Assessing water storage variability in large exorheic river basins from global hydrological models over 1948–2016

Cáceres, D. (2020). Assessing water storage variability in large exorheic river basins from global hydrological models over 1948–2016. IIASA YSSP Report. Laxenburg, Austria: IIASA

[thumbnail of Report_Caceres.pdf]
Report_Caceres.pdf - Published Version
Available under License Creative Commons Attribution Non-commercial.

Download (25MB) | Preview


Total land water storage anomalies (TWSAs) give valuable insights as to the hydrological behaviour of a basin and, as such, constitute one of the basin signatures. However, to this day, an accurate assessment of this hydrological variable remains a challenge. The Gravity Recovery and Climate Experiment (GRACE) mission enabled its monitoring at global scale. However, these observations are limited in time and do not give information as to the individual components and drivers of TWSAs. This variable can also be estimated by the means of global hydrological models (GHMs). Here, we did a long-term assessment (1948–2016) of TWSAs in 17 large exorheic basins worldwide using two state-of-the-art GHMs, namely the Community Water Model (CWatM) and WaterGAP. TWSAs were decomposed into individual mass components by the means of the models, and into individual temporal signals (seasonal, linear trend and interannual) by the means of harmonic analysis. In a first instance, the models were validated against GRACE-based TWSAs aggregated over the global continental area (except Greenland and Antarctica) for the time period 2002–2016. Model evaluation was also performed against in situ streamflow observations and showed a highly variable model performance depending on the model and gauging station considered. The long-term assessment of TWSAs and individual mass and temporal components revealed the importance of seasonal and annual water storage fluctuations in the soil, groundwater and river compartments. The comparison between CWatM and WGHM showed significant model discrepancy with respect to anomalies in these water storage compartments. These discrepancies are presumably related to different model parameterization as to maximum soil water storage capacity, groundwater recharge and groundwater abstractions for human use, and to the fact that WaterGAP was calibrated against observed mean streamflow. Furthermore, we found an El Niño-Southern Oscillation (ENSO) signature in the interannual signal of TWSAs by the means of a correlation analysis against the Multivariate ENSO Index (MEI).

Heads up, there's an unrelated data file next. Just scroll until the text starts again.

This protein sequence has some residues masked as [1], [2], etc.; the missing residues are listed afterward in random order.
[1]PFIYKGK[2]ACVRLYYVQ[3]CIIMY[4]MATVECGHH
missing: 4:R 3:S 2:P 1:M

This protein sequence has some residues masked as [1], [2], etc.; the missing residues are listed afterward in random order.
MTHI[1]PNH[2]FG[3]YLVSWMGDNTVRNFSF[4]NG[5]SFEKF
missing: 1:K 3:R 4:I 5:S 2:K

Item Type: Monograph (IIASA YSSP Report)
Research Programs: Water (WAT)
Young Scientists Summer Program (YSSP)
Depositing User: Luke Kirwan
Date Deposited: 09 Dec 2020 14:59
Last Modified: 27 Aug 2021 17:34

Actions (login required)

View Item View Item